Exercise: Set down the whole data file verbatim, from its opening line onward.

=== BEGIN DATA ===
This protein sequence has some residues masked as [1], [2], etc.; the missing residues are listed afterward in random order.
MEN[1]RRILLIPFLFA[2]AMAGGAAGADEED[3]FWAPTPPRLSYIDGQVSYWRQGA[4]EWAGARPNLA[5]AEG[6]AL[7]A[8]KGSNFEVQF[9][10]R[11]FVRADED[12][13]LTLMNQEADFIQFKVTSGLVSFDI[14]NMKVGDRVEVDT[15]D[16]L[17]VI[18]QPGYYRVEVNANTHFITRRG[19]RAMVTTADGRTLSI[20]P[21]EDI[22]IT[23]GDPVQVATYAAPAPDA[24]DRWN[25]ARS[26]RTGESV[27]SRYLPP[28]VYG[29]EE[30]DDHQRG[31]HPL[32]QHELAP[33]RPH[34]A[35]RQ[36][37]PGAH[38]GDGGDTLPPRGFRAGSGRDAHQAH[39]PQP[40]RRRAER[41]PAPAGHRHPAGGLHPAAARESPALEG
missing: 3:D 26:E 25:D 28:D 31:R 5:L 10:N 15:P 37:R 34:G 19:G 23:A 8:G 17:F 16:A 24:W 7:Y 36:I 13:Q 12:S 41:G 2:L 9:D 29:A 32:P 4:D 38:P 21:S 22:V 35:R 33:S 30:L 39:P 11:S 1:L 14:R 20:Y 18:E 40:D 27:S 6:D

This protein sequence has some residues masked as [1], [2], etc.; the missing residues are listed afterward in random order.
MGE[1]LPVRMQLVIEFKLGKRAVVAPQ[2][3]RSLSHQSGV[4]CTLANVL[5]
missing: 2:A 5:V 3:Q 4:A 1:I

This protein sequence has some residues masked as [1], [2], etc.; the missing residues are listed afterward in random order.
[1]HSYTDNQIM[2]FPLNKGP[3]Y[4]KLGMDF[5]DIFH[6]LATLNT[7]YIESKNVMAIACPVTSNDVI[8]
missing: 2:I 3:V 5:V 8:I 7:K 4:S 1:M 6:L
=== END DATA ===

This protein sequence has some residues masked as [1], [2], etc.; the missing residues are listed afterward in random order.
MEN[1]RRILLIPFLFA[2]AMAGGAAGADEED[3]FWAPTPPRLSYIDGQVSYWRQGA[4]EWAGARPNLA[5]AEG[6]AL[7]A[8]KGSNFEVQF[9][10]R[11]FVRADED[12][13]LTLMNQEADFIQFKVTSGLVSFDI[14]NMKVGDRVEVDT[15]D[16]L[17]VI[18]QPGYYRVEVNANTHFITRRG[19]RAMVTTADGRTLSI[20]P[21]EDI[22]IT[23]GDPVQVATYAAPAPDA[24]DRWN[25]ARS[26]RTGESV[27]SRYLPP[28]VYG[29]EE[30]DDHQRG[31]HPL[32]QHELAP[33]RPH[34]A[35]RQ[36][37]PGAH[38]GDGGDTLPPRGFRAGSGRDAHQAH[39]PQP[40]RRRAER[41]PAPAGHRHPAGGLHPAAARESPALEG
missing: 3:D 26:E 25:D 28:D 31:R 5:L 10:N 15:P 37:R 34:G 19:G 23:A 8:G 17:F 16:A 24:W 7:Y 36:I 13:Q 12:S 41:G 2:L 9:D 29:A 32:P 4:D 38:P 21:S 22:V 35:R 33:S 30:L 39:P 11:S 1:L 14:R 20:Y 18:E 40:D 27:S 6:D

This protein sequence has some residues masked as [1], [2], etc.; the missing residues are listed afterward in random order.
MGE[1]LPVRMQLVIEFKLGKRAVVAPQ[2][3]RSLSHQSGV[4]CTLANVL[5]
missing: 2:A 5:V 3:Q 4:A 1:I

This protein sequence has some residues masked as [1], [2], etc.; the missing residues are listed afterward in random order.
[1]HSYTDNQIM[2]FPLNKGP[3]Y[4]KLGMDF[5]DIFH[6]LATLNT[7]YIESKNVMAIACPVTSNDVI[8]
missing: 2:I 3:V 5:V 8:I 7:K 4:S 1:M 6:L